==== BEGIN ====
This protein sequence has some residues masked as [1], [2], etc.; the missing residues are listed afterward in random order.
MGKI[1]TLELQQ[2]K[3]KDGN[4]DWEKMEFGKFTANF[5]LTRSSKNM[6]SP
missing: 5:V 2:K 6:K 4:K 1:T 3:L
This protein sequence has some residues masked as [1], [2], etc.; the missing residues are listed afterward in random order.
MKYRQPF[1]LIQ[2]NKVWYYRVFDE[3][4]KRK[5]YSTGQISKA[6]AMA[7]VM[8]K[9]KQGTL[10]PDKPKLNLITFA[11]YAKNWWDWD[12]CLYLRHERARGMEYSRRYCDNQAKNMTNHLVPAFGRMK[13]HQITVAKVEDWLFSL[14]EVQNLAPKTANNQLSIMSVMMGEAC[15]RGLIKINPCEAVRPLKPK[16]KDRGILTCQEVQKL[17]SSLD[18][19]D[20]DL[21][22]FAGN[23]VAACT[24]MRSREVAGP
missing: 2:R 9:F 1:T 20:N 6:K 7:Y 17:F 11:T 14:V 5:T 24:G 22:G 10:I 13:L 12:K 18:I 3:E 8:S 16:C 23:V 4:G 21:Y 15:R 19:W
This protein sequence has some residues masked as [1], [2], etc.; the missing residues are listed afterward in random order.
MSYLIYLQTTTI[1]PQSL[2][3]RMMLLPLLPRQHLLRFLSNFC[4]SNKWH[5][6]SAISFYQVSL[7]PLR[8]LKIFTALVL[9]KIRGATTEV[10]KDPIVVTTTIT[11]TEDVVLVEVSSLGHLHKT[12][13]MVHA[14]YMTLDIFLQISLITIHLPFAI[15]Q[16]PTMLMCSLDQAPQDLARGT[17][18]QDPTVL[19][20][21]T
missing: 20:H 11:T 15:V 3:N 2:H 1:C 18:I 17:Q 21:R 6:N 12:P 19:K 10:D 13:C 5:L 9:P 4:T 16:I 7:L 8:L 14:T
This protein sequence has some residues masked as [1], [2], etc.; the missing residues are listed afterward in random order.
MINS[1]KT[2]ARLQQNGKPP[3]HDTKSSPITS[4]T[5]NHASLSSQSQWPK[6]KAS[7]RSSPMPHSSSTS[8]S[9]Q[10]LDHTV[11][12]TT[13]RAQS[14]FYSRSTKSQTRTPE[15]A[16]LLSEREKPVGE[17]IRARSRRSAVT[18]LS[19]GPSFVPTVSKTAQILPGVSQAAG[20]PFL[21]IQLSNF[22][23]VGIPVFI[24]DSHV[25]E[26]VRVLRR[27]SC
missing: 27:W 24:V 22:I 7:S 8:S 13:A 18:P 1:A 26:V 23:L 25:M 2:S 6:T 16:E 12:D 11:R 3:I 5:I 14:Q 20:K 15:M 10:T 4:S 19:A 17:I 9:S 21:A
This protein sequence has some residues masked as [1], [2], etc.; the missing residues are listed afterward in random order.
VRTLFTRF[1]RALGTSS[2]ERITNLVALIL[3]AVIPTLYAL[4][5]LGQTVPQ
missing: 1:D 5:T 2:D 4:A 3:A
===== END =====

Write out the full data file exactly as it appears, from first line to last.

This protein sequence has some residues masked as [1], [2], etc.; the missing residues are listed afterward in random order.
MGKI[1]TLELQQ[2]K[3]KDGN[4]DWEKMEFGKFTANF[5]LTRSSKNM[6]SP
missing: 5:V 2:K 6:K 4:K 1:T 3:L
This protein sequence has some residues masked as [1], [2], etc.; the missing residues are listed afterward in random order.
MKYRQPF[1]LIQ[2]NKVWYYRVFDE[3][4]KRK[5]YSTGQISKA[6]AMA[7]VM[8]K[9]KQGTL[10]PDKPKLNLITFA[11]YAKNWWDWD[12]CLYLRHERARGMEYSRRYCDNQAKNMTNHLVPAFGRMK[13]HQITVAKVEDWLFSL[14]EVQNLAPKTANNQLSIMSVMMGEAC[15]RGLIKINPCEAVRPLKPK[16]KDRGILTCQEVQKL[17]SSLD[18][19]D[20]DL[21][22]FAGN[23]VAACT[24]MRSREVAGP
missing: 2:R 9:F 1:T 20:N 6:K 7:Y 17:F 11:T 14:V 5:T 24:G 22:G 10:I 13:L 12:K 18:I 3:E 8:S 16:C 23:V 4:G 21:Y 15:R 19:W
This protein sequence has some residues masked as [1], [2], etc.; the missing residues are listed afterward in random order.
MSYLIYLQTTTI[1]PQSL[2][3]RMMLLPLLPRQHLLRFLSNFC[4]SNKWH[5][6]SAISFYQVSL[7]PLR[8]LKIFTALVL[9]KIRGATTEV[10]KDPIVVTTTIT[11]TEDVVLVEVSSLGHLHKT[12][13]MVHA[14]YMTLDIFLQISLITIHLPFAI[15]Q[16]PTMLMCSLDQAPQDLARGT[17][18]QDPTVL[19][20][21]T
missing: 20:H 11:T 15:V 3:N 2:H 1:C 18:I 17:Q 21:R 6:N 12:P 19:K 10:D 13:C 5:L 9:P 4:T 16:I 7:L 8:L 14:T
This protein sequence has some residues masked as [1], [2], etc.; the missing residues are listed afterward in random order.
MINS[1]KT[2]ARLQQNGKPP[3]HDTKSSPITS[4]T[5]NHASLSSQSQWPK[6]KAS[7]RSSPMPHSSSTS[8]S[9]Q[10]LDHTV[11][12]TT[13]RAQS[14]FYSRSTKSQTRTPE[15]A[16]LLSEREKPVGE[17]IRARSRRSAVT[18]LS[19]GPSFVPTVSKTAQILPGVSQAAG[20]PFL[21]IQLSNF[22][23]VGIPVFI[24]DSHV[25]E[26]VRVLRR[27]SC
missing: 27:W 24:V 22:I 7:S 8:S 13:A 18:P 1:A 26:V 23:L 25:M 2:S 6:T 16:E 12:D 11:R 3:I 5:I 14:Q 20:K 15:M 10:T 4:S 19:A 17:I 9:S 21:A
This protein sequence has some residues masked as [1], [2], etc.; the missing residues are listed afterward in random order.
VRTLFTRF[1]RALGTSS[2]ERITNLVALIL[3]AVIPTLYAL[4][5]LGQTVPQ
missing: 1:D 5:T 2:D 4:A 3:A